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The Comedy of Errors

The Fantastical World of Ephesus

Cincinnati Shakespeare Company, Cincinnati, Ohio
Saturday, November 22, 2014, G–12 & 13 (right stalls)
Directed by Patrick Flick

To the Elizabethans, Ephesus was a strange place. It was magical, but not in a Disneyland way. It was mystical, but in a dark way.

The two Dromios in brown vest and pants and white shoes, both wearing dog caps, hold each other's chins, turnng their heads to either side. In the back ground is the carnival stage, a ferris wheel silhouetted against a sunset in the backdrop, and an open door to the left.
Dromio of Syracuse (Jeremy Dubin, left) and Dromio of Ephesus (Paul Riopelle) check out their mirror images in the last scene of Cincinnati Shakespeare Company’s production of William Shakespeare's The Comedy of Errors. Photo Mikki Schaffner Photography, Cincinnati Shakespeare Company.

Here is how it is described by one visitor: "They say this town is full of cozenage, as nimble jugglers that deceive the eye, dark-working sorcerers that change the mind, soul-killing witches that deform the body, disguised cheaters, prating mountebanks, and many such-like libertines of sin." That description is rendered by Antipholus of Syracuse newly arrived in Ephesus in William Shakespeare's The Comedy of Errors, a description many Americans might interpret thusly: "You mean, Ephesus was a carnival?"

And, thusly, Patrick Flick sets his Cincinnati Shakespeare Company production of the play in an early 20th century traveling carnival, with a wolf woman, snake handler, and jugglers. Important in this interpretation is how Scenic and Lighting Designer Andrew J. Hungerford's stage is set up when we enter the theater: Along with playbills and posters to the side (advertising the "Tallest Man on Earth" at 8'4"), a curtain hangs across the stage emblazoned with "Welcome to the Fantastical World of Ephesus." But the slogan is backwards because we are backstage; we are part of this carnival world, so much so that almost all of the characters' entrances and exits are through the audience. A notable exception is Angelo the goldsmith (Billy Chace), a cape-twirling magician who relies on thunder and sudden blackouts to make his entrances and departures out a side door—until confusion over whether or not he gave the chain to Antipholus leaves him so confused he misses the door on one of his exits and face plants the wall.

Flick does much more than use Antipholus's description of "prating mountebanks" and "soul-killing witches that deform the body" and "libertines of sin" and "dark-working sorcerers" as so much stage business. These turn out to be the characters in the play, such as the hack magician Angelo. The Courtesan (Caitlin McWethy) is the half-woman, half-man sideshow. Thanks to Costume Designer Noelle Wedig (whose work for the whole cast is authentically detailed and wonderfully done), McWethy is convincingly a woman with long hair and curvy build when profiled on her right, and convincingly a man with bald head, stubble on the chin, and masculine build when profiled on her left. The Second Merchant (Courtney Lucien) in tux and tails fights off the sword-wielding Antipholus of Syracuse with a water-squirting boutonniere. The Officer (Andrew Gehrlein) is a sad-faced clown who is paid off with a large lollipop. Dr. Pinch (Brent Vimtrup) is dressed as a snake-oil salesman but talks like a tent revival preacher brandishing his tambourine in the faces of the sinners.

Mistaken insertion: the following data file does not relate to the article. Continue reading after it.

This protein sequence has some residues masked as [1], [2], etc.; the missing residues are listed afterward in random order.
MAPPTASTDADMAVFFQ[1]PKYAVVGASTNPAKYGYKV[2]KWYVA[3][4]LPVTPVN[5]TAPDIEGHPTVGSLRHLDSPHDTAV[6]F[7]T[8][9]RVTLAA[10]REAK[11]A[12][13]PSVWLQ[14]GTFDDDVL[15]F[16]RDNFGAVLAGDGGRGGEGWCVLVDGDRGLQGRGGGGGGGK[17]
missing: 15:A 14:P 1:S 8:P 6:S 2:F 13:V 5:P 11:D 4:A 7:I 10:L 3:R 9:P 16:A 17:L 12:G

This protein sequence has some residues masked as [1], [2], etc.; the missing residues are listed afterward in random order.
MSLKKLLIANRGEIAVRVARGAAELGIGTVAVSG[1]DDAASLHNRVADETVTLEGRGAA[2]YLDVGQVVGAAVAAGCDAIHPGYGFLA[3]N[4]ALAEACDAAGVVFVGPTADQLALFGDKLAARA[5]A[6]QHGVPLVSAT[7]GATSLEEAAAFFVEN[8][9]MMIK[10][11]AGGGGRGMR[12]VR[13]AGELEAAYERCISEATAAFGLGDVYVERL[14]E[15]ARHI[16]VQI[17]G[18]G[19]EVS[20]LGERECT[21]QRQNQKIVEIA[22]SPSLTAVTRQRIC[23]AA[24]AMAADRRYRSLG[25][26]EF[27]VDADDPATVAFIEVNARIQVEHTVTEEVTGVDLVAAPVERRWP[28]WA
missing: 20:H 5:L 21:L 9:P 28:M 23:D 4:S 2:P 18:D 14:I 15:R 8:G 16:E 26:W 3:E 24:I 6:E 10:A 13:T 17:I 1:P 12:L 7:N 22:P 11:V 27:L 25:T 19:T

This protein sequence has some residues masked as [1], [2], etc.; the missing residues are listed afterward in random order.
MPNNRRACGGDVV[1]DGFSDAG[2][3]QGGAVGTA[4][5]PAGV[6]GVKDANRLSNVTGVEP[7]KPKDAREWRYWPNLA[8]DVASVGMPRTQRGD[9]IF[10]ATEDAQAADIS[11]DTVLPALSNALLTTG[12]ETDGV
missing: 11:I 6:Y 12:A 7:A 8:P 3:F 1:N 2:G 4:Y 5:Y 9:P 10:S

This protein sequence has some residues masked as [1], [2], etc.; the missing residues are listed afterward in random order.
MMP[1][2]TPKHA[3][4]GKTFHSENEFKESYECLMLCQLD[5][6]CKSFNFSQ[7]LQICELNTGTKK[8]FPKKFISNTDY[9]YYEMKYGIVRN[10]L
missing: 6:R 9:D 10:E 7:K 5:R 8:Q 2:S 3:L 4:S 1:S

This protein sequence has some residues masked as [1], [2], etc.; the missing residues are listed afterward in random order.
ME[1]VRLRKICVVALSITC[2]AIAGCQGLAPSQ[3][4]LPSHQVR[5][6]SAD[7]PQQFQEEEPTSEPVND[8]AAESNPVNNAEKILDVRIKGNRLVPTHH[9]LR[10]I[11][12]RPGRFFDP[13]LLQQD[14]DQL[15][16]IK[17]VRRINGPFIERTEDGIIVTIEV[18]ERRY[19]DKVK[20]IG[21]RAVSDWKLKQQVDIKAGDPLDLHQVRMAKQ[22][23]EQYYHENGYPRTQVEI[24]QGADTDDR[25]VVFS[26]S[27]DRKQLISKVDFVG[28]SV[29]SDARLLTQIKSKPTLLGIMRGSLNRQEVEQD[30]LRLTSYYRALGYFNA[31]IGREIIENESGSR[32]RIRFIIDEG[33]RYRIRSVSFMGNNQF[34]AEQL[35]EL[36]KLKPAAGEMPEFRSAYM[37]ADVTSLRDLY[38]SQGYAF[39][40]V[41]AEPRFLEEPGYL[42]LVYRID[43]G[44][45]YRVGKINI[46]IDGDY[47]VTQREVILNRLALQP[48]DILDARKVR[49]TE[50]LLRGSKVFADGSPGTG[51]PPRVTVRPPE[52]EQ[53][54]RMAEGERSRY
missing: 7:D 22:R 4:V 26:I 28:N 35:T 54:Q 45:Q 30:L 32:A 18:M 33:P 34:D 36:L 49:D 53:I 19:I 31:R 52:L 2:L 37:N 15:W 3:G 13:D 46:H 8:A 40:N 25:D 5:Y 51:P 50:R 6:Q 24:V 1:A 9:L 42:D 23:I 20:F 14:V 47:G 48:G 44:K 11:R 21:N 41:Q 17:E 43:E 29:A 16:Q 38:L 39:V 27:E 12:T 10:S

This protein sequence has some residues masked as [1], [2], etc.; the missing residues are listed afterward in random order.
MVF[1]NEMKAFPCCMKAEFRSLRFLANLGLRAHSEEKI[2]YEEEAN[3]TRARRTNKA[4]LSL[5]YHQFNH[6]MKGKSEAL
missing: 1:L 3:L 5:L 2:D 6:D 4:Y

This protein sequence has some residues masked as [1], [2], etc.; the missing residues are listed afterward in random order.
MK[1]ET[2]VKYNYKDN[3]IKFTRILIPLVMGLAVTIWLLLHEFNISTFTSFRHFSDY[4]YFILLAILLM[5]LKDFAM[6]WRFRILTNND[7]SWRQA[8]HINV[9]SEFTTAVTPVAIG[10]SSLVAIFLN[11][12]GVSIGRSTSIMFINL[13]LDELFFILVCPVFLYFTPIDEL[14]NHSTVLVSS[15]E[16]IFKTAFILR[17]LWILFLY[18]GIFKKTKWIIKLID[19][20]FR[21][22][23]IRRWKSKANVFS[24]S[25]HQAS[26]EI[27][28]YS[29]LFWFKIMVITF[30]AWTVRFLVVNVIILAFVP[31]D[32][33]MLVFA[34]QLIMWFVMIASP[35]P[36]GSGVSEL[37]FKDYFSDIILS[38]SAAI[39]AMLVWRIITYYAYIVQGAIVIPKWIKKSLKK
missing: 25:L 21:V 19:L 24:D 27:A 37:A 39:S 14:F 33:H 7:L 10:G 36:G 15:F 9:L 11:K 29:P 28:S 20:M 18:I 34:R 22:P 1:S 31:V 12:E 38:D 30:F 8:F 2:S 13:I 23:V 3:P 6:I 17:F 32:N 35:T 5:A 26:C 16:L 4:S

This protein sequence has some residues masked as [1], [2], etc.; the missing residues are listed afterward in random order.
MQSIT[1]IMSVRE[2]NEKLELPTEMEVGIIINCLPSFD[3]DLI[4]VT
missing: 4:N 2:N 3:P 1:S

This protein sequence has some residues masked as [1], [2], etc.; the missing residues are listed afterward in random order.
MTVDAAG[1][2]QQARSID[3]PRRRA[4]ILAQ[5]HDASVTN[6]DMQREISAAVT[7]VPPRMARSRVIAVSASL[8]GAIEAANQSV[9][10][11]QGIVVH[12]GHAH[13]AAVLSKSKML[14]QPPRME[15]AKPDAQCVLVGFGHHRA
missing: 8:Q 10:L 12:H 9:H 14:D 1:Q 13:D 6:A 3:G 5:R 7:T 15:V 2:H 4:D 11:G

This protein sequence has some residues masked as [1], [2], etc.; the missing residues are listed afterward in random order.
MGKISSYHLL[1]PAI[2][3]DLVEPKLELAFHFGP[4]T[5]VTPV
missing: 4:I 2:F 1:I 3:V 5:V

Vimtrup does triple duty, also playing an enigmatic Balthasar (Antipholus of Ephesus's guest for lunch) and Solinus, the Duke in Shakespeare's play, the carnival boss here. Yes, a carnival boss's decree of death for any Syracusian seems a bit extreme, but this is the Fantastical World of Ephesus (and maybe Syracuse is a rival circus?). However, where Flick's concept is really put to the test is the "dark-working sorcerer" in this production: the Abbess, played by Abby Rowold as a gypsy fortuneteller. Shakespeare purists will be shocked that the Abbess has been turned into a fortuneteller (and those in the audience new to this play will marvel that Shakespeare wrote such a fortuneteller, if they are not already astounded that he portrayed a half-man-half-woman courtesan). However, that same purist will yet be fascinated by the fortuneteller's use of tarot cards—matching each card to Shakespeare's verse—to rebut Adriana when arriving at her conclusion of what drove her husband, Antipholus, to madness. "Why bear you these rebukes, and answer not?" Luciana (Maggie Lou Rader) urges her sister, Adriana (Miranda McGee). "She did betray me to my own reproof," Adriana replies.